ST. LOUIS — An officer with the St. Louis County policy was awarded $19 million for anti-LGBTQ discrimination by a jury on Friday.
KDSK, a St. Louis NBC affiliate, reported that Sgt. Keith Wildhaber filed a discrimination lawsuit against the St. Louis County Police Department saying the department had repeatedly passed him over because he is gay. He was reportedly told to “tone down his gayness” if he wanted a promotion.
The TV station Wildhaber joined the force in 1994 after military service and had “extremely positive feedback” in his record over his career. But had still been passed over for promotions.
The suit referenced an incident in 2014, when John Saracino, then a member of the St. Louis County Board of Police Commissioners, allegedly told Sgt. Wildhaber: “The command staff has a problem with your sexuality. If you ever want to see a white shirt [i.e. get a promotion], you should tone down your gayness.”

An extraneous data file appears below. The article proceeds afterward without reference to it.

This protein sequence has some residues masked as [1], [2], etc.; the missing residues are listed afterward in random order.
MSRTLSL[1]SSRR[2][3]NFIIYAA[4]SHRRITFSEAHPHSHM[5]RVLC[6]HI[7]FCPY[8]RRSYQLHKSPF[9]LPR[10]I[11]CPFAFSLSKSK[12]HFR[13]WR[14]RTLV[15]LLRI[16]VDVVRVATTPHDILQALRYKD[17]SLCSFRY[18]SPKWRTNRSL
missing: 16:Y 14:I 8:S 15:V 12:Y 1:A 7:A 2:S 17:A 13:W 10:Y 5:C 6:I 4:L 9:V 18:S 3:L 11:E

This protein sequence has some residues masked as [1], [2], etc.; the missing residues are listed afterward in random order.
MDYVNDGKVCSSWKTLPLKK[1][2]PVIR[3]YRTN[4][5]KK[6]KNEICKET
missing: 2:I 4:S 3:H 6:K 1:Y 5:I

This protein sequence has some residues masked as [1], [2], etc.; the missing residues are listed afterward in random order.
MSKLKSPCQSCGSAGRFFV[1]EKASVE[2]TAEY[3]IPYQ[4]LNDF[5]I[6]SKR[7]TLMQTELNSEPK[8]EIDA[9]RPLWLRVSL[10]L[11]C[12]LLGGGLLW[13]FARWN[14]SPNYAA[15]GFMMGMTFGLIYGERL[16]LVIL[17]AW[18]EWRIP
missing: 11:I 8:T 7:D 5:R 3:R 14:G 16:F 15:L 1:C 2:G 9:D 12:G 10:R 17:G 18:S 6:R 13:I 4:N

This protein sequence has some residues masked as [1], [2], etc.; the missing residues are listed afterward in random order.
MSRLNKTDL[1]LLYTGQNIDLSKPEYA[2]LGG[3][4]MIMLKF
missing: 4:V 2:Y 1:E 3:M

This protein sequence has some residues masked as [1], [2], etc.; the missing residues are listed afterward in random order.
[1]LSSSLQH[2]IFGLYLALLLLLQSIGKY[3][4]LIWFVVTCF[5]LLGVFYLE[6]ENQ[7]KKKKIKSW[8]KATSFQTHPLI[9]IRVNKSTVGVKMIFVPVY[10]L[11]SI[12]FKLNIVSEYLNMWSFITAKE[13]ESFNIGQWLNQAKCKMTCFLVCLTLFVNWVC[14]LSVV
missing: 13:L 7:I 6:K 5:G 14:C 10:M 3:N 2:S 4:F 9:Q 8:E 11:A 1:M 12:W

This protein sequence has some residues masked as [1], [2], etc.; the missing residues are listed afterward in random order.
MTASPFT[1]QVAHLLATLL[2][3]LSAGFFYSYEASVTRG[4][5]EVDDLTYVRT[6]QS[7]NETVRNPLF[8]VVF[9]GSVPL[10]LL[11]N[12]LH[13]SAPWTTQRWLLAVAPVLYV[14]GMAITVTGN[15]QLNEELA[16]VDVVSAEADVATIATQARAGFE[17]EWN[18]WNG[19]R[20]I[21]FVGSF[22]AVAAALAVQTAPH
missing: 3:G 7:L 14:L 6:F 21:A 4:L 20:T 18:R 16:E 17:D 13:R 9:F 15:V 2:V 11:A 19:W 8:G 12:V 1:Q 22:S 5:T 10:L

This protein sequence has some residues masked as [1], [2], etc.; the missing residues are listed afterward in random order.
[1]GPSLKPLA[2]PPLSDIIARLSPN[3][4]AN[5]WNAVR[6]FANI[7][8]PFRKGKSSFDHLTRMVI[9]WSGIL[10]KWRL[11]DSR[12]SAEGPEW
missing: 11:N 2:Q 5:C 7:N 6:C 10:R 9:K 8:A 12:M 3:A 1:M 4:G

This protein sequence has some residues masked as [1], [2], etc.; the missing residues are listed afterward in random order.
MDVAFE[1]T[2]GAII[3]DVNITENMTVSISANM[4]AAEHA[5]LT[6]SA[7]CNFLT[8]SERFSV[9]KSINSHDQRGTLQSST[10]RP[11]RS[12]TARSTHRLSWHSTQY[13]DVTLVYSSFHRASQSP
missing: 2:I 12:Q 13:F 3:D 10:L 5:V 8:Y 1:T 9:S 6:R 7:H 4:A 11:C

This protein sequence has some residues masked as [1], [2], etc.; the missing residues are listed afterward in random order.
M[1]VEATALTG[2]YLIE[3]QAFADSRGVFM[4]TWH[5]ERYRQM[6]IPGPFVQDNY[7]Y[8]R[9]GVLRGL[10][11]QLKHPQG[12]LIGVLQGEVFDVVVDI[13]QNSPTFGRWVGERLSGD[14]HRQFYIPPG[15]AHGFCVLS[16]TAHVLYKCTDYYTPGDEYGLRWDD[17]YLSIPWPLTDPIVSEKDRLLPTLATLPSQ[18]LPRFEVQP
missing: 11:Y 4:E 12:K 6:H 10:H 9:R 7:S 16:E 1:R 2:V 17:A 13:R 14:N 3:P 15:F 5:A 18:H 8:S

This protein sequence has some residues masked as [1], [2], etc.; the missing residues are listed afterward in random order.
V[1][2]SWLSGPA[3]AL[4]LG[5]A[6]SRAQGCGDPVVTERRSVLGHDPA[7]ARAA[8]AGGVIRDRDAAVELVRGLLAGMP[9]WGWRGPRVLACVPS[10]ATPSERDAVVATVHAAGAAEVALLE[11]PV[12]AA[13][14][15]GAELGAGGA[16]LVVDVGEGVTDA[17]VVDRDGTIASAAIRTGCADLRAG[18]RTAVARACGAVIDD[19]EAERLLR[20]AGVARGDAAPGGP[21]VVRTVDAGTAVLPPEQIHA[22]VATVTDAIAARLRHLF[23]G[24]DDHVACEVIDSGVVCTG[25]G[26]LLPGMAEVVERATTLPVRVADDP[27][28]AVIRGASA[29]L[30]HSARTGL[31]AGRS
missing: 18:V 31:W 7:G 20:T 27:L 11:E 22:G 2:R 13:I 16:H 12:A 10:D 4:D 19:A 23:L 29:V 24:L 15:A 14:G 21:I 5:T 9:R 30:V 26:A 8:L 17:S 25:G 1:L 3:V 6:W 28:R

Sgt. Wildhaber filed a discrimination charge with the U.S. Equal Employment Opportunity Commission and the Missouri Commission on Human Rights in April of 2016. According to the suit, about a month later, Sgt. Wildhaber was reassigned from working afternoons at the Affton precinct near his home to working overnights in Jennings, about 27 miles away.
Sgt. Wildhaber then filed a second charge of discrimination, also alleging he was retaliated against for filing the original complaint.
KDSK reported that the county was still exploring their options and that County Executive Sam Page had said there would be leadership changes in the police department after the settlement.